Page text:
O. Fournier Red Blend Alfa Crux 2007 750ml
SKU 779681

O. Fournier Alfa Crux Red Blend 2007

Uco Valley - Mendoza - Cuyo - Argentina

Professional Wine Reviews for O. Fournier Alfa Crux Red Blend 2007

Rated 93 by Decanter
A red that shows serious fruit intensity on the nose and palate with lots of dark berry, Asian mushroom and violets. A shot of new wood on the finish, but not too much. 60% tempranillo, 25% malbec and 15% cabernet sauvignon. Better in 2016. (Suckling)
Rated 93 by Robert Parker
The 2007 Alfa Crux Blend is sourced from 20- to 70-year-old vineyards in the Uco Valley and is a blend of 60% Tempranillo, 25% Malbec and 15% Cabernet Sauvignon fermented in French oak vats and then transferred to oak barrels (80% French and 20% American) where it matures for 20 months. According to winemaker Jose Spisso, 2007 was not an easy vintage, with some early frosts which reduced yields, but was a good year for long-cycle varieties (Cabernet Sauvignon, Petit Verdot, etc.). They kept this wine and are releasing it now because they feel Tempranillo needs more time. It has some honeyed notes of pollen and beeswax, with very ripe raspberries and notes of cinnamon and sweet spices. The palate reveals fine grained-tannins, good balance and acidity with great length, showing very lively and young for its age, this is an elegant vintage for this wine. I had the chance to preview the following vintages, bottled already up till 2010, which promises to be one of the best vintages ever. From the old vintages I’d recommend 2002, the second vintage ever produced, and 2006. They were all showing very well, with years ahead in bottle. Drink 2014-2020.
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2007 2005
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93 Decanter
93 Robert Parker
92 Wine Spectator

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Additional Information on O. Fournier Alfa Crux Red Blend 2007

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Vintage: 2007

2007 was the year that saw California's wine industry pick up once again, after a troubling couple of years. Indeed, all across the state of California, fantastic harvests were reported as a result of fine weather conditions throughout the flowering and ripening periods, and Napa Valley and Santa Barbera wines were widely considered amongst the best in the world in 2007, with Pinot Noir and Cabernet Sauvignon grapes packing in all sorts of fine and desirable features in this year. South Africa, too, had a much-needed fantastic year for red wines, with Pinotage particularly displaying strong characteristics, alongside the country's other flagship red wine grape varietals. Over in Europe, France had another fine year, especially for white wines. Champagne wineries were very happy with their Chardonnay harvests, and the Loire Valley and Graves in Bordeaux are proclaiming 2007 to be a memorable year due to the quality of their white wine grapes. For French red wines, Provence had their best year for almost a decade, as did the Southern Rhone. However, 2007 was most favorable to Italy, who saw high yields of exceptional quality across almost all of their major wine producing regions. Tuscany is claiming to have produced its best Chianti and Brunello wines for several years in 2007, and Piedmont and Veneto had a wonderful year for red wines. For Italian white wines, 2007 was an extremely successful year for Alto Adige and Campania. Germany also had a very good 2007, with Riesling displaying extremely dry and crisp characteristics, as did Portugal, where Port wine from 2007 is said to be one to collect.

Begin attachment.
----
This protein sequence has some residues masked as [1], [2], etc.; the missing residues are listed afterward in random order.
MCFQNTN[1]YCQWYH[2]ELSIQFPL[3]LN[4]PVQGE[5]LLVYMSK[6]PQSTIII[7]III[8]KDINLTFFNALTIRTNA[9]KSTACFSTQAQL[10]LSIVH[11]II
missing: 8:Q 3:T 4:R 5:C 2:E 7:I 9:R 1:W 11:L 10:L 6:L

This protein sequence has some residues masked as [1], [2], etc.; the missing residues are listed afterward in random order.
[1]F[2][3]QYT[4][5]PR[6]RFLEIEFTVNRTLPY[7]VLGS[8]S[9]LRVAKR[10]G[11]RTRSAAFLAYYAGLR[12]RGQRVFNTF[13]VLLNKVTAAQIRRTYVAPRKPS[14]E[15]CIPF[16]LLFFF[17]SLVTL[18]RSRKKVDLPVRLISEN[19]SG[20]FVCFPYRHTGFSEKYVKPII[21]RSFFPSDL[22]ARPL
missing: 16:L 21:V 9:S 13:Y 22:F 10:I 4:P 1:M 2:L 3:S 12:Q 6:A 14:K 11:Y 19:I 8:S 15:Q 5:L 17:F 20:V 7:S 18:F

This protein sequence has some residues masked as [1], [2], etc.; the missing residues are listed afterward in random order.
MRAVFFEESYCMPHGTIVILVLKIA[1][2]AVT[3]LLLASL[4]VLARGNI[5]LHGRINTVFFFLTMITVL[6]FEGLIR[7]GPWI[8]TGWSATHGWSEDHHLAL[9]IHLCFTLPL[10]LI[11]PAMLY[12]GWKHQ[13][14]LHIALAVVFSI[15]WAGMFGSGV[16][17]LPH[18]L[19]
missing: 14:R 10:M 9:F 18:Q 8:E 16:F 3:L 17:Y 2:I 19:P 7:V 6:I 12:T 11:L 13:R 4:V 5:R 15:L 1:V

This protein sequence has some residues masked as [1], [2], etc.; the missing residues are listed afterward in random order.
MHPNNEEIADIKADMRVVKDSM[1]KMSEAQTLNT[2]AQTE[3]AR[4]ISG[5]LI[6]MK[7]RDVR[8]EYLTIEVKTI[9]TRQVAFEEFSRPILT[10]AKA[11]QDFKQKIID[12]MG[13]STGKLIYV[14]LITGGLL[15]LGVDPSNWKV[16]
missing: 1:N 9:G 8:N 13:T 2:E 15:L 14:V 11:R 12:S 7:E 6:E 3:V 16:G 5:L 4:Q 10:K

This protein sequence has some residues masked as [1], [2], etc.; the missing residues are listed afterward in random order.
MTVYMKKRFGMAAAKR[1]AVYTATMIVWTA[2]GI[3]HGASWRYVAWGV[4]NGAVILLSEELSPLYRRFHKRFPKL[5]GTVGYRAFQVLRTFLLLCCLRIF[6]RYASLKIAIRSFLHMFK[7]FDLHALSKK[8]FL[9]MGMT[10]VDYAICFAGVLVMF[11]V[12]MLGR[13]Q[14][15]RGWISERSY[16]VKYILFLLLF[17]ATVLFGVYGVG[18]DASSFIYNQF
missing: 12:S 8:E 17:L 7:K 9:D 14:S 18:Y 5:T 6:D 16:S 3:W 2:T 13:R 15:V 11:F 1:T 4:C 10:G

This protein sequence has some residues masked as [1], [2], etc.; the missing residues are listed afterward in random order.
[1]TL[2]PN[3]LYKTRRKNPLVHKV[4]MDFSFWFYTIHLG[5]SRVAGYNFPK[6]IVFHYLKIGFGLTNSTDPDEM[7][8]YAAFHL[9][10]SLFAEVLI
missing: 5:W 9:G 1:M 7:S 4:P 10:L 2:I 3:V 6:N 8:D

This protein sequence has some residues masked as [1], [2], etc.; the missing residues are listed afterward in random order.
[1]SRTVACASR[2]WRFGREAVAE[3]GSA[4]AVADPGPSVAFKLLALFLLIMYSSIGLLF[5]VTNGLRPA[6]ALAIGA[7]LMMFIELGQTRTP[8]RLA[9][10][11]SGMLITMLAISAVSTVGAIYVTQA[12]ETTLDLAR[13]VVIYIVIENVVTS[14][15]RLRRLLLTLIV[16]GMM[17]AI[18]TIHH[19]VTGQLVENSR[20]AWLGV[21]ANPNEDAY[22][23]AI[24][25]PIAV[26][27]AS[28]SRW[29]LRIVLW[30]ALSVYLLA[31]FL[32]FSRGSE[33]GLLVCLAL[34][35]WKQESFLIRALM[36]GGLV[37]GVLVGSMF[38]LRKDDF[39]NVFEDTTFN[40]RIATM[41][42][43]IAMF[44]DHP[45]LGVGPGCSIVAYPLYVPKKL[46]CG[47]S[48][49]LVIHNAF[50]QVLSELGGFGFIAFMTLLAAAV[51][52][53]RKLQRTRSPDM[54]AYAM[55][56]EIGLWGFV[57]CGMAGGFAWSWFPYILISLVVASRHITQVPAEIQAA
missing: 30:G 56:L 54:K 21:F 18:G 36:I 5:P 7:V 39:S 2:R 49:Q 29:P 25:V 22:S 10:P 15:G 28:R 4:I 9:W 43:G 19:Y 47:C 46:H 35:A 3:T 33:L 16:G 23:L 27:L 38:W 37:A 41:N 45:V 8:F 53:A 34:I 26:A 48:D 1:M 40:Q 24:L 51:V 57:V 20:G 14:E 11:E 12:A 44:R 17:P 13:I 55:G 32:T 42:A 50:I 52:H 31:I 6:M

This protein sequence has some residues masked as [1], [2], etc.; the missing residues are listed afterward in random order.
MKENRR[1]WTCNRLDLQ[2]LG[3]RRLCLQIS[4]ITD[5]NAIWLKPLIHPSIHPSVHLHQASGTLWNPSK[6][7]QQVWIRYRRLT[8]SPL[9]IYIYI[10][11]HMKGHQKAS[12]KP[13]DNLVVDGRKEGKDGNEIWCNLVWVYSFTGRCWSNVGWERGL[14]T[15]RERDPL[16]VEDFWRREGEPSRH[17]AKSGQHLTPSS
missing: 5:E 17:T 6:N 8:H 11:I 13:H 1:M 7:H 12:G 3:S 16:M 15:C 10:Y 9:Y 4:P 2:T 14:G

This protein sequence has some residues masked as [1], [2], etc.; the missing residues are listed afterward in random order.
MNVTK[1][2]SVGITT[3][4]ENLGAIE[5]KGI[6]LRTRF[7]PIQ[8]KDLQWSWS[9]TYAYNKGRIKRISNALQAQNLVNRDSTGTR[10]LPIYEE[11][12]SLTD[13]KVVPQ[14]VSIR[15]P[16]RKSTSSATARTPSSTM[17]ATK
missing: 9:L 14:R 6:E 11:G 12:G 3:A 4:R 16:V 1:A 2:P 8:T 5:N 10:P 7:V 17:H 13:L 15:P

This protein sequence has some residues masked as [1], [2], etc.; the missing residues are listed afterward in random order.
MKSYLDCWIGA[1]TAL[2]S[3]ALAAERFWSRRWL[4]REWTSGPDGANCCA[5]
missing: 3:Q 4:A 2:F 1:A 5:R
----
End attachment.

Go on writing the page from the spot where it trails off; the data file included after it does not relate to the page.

Region: Cuyo

The region of Cuyo has been internationally associated with fine Argentinian wine for several decades, and has a wine history which stretches back centuries to the time of the original Spanish settlers, who sought areas in which to plant imported grape vines for sacramental wine production. The region contains several of Argentina's most renowned and widely appreciated provinces, including the Mendoza, La Rioja, San Juan and San Luis, and the mountainous nature of this arid region provides an ideal environment for vineyard cultivation. As the mighty Desaguadero River snakes its way between the Andes, it deposits plenty of important minerals in the soil, which allow grape varietals closely associated with the Argentinian wine industry – such as Malbec – to grow to a perfect level of ripeness. As such, even in the driest areas of the Cuyo region, flavorful and fruit-forward wines are produced in impressive amounts.

Country: Argentina

In the dry, arid deserts of Argentina, wineries and winemakers are focusing their efforts on producing high quality wines for the world market. By experimenting with both traditional and modern methods and technologies, they have found great success with a wide variety of grapes well suited to the conditions of the country, particularly Malbec, Bonarda and Cabernet Sauvignon. Over the past decade, Argentinian wineries have continued to aim high, and this has led to a range of new wines using grape varietals not typically associated with the country. The cooler regions of Argentina are seeing more vineyards being planted with Cabernet Franc and Pinot Noir varietals, something that is beginning to produce fantastic results, which are at once representative of the country's wines - with all their fruity and bold character - but are also pushing the boundaries of what we expect from a New World country.